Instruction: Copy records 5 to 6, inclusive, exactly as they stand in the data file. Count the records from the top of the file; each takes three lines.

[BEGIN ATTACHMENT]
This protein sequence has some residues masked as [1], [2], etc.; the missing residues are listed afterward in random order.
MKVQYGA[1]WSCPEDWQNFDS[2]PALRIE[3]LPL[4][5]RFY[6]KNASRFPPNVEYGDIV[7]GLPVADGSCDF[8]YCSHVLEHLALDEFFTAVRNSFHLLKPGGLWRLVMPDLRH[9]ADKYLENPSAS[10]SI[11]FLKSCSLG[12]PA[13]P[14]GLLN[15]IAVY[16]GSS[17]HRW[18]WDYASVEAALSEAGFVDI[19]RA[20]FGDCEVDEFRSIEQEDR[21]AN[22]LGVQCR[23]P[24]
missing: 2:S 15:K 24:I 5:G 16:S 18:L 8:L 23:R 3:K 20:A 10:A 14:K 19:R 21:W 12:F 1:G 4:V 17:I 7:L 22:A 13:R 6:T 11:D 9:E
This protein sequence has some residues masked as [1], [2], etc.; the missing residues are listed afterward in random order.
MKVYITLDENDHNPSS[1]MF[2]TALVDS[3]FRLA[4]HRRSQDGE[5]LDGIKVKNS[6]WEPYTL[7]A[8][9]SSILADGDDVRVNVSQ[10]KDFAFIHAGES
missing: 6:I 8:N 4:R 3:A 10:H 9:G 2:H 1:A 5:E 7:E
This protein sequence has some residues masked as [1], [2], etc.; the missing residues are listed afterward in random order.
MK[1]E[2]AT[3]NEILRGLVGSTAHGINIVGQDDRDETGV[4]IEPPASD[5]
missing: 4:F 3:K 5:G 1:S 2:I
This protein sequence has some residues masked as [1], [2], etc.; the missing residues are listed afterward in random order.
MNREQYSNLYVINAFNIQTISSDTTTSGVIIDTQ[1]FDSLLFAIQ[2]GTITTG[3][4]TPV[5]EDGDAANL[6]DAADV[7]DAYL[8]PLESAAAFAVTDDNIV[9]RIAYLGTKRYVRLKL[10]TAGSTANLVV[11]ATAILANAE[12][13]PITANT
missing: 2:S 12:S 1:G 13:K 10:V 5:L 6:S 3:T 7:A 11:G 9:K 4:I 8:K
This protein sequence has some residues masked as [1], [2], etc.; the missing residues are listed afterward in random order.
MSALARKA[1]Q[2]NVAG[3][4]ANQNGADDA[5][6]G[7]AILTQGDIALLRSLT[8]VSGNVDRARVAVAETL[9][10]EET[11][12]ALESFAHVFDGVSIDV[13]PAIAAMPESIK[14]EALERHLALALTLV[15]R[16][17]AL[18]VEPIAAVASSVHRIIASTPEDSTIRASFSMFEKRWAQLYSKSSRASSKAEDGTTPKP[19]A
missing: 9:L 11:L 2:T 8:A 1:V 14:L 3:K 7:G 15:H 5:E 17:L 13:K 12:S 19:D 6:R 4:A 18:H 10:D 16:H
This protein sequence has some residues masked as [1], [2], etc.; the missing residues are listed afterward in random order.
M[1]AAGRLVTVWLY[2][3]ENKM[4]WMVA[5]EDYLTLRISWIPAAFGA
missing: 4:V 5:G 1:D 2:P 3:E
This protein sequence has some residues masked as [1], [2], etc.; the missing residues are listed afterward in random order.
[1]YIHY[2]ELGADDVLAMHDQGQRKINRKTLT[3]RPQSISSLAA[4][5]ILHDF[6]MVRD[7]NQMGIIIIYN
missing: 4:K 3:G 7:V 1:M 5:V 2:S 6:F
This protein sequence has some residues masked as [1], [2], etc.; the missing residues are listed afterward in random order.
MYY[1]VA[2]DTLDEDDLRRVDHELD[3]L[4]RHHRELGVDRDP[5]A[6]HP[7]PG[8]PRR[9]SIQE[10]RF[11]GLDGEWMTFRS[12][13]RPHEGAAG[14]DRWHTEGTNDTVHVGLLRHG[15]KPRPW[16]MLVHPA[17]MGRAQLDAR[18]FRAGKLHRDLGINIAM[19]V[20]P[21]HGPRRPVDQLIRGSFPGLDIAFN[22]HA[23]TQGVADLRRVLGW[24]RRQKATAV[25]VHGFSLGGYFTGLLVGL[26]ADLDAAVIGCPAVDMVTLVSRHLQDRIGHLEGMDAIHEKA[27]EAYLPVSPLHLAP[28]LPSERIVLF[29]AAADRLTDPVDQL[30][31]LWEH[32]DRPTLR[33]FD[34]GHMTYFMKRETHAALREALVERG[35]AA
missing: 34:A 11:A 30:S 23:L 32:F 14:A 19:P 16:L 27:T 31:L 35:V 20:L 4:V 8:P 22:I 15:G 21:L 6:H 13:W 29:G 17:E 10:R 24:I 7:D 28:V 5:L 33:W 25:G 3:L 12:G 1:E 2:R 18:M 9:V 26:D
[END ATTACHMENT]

This protein sequence has some residues masked as [1], [2], etc.; the missing residues are listed afterward in random order.
MSALARKA[1]Q[2]NVAG[3][4]ANQNGADDA[5][6]G[7]AILTQGDIALLRSLT[8]VSGNVDRARVAVAETL[9][10]EET[11][12]ALESFAHVFDGVSIDV[13]PAIAAMPESIK[14]EALERHLALALTLV[15]R[16][17]AL[18]VEPIAAVASSVHRIIASTPEDSTIRASFSMFEKRWAQLYSKSSRASSKAEDGTTPKP[19]A
missing: 9:L 11:L 2:T 8:A 1:V 14:L 3:K 7:G 15:H 5:E 17:L 13:K 12:S 19:D 6:R 4:A 18:H 10:D 16:H
This protein sequence has some residues masked as [1], [2], etc.; the missing residues are listed afterward in random order.
M[1]AAGRLVTVWLY[2][3]ENKM[4]WMVA[5]EDYLTLRISWIPAAFGA
missing: 4:V 5:G 1:D 2:P 3:E